Using patient-derived biopsy samples, clinical outcomes data (OS and PFS), the FoundationOne® Heme (F1H) assay (Foundation Medicine Inc. [FMI], Cambridge, MA, USA), and high-throughput transcriptome sequencing, data were available (biomarker-evaluable population) for 423 patients from the GOYA trial (intent-to-treat [ITT] population, n = 1418; data cut-off January 31, 2018; median follow-up 3.9 years) and for 86 patients from the CAVALLI trial (ITT, n = 267, n = 206 evaluable for efficacy and safety, venetoclax +[G/R]-CHOP, data cut-off June 28, 2019, median follow-up 32.2 months).

Genomic alterations were identified via comprehensive genomic profiling of >300 cancer-related genes on FMI's next-generation sequencing-based FoundationOne® panel [21].

At the time of the analysis, the real-world cohort included patients with DLBCL diagnosed between January 1, 2011 and December 31, 2019. Patients were eligible for inclusion if they had at least one FMI comprehensive genomic profiling test before or within 30 days of first-line treatment (n = 59). Patients with primary DLBCL of the central nervous system were excluded (n = 6). The final real-world DLBCL cohort included 53 patients (Supplementary Methods, online only).

Biomarker analyses

COO assays were performed by Covance Inc./LabCorp (Princeton, NJ, USA) and determined using the NanoString Lymphoma Subtyping Research-Use-Only assay (NanoString Technologies Inc., Seattle, WA, USA).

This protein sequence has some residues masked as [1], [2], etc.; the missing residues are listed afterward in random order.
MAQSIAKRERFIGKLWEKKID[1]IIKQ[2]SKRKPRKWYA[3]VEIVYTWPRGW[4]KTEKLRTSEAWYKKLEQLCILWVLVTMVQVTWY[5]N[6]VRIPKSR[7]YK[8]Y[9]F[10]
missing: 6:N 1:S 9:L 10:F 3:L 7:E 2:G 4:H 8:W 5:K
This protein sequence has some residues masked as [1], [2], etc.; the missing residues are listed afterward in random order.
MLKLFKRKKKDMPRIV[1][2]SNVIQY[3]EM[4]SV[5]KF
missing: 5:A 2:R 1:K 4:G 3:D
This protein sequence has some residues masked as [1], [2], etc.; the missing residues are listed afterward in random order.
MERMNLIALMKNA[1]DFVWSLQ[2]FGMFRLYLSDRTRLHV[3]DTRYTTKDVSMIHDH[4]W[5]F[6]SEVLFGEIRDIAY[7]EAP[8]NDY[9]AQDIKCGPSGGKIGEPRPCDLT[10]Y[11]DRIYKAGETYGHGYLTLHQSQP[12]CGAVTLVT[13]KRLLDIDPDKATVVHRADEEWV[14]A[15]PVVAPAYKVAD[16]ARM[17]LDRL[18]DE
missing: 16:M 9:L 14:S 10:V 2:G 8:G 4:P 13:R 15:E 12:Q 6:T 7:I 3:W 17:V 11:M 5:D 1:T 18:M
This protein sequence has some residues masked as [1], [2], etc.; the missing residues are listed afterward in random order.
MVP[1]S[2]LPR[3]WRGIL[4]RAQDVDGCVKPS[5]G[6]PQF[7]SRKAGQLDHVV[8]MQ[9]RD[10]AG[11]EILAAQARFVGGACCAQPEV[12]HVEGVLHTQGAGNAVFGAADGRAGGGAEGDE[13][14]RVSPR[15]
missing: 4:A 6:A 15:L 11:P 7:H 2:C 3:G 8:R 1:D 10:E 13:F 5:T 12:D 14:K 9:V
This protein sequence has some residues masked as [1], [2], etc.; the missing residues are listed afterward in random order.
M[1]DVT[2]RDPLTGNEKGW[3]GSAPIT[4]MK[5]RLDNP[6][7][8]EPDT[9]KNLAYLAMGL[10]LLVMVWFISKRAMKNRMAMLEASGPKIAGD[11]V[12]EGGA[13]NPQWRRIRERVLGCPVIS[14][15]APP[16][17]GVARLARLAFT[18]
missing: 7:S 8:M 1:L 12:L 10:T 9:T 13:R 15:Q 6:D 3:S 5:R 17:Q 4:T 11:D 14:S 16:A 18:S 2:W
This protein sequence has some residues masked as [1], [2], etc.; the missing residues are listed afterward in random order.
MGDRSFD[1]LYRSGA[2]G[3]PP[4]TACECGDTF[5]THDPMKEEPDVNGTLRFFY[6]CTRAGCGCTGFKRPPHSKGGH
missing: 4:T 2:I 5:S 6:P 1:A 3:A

BCL2 protein expression was determined by a central laboratory using the Ventana investigational-use only IHC assay (Hematogenix, Ventana Medical Systems, Tucson, AZ, USA; Supplementary Methods, online only). BCL2 positivity was defined as moderate (2+) or strong (3+) staining in ≥50% of tumor cells. BCL2 negativity was defined as no (0) or weak (1+) staining.

Mutational analysis using next-generation sequencing

RNA was isolated and purified from pre-treatment formalin-fixed, paraffin-embedded tissue sections (FFPE) using the FFPE RNEasy preparation kit (QIAGEN, Carlsbad, CA, USA). The purified RNA was used to create cDNA libraries that were assayed using TruSeq® RNA-Seq (Illumina, San Diego, CA, USA) to measure gene expression in 553 patients with DLBCL in the GOYA study. Further details of RNA-Seq post processing is provided (Supplementary Methods, online only).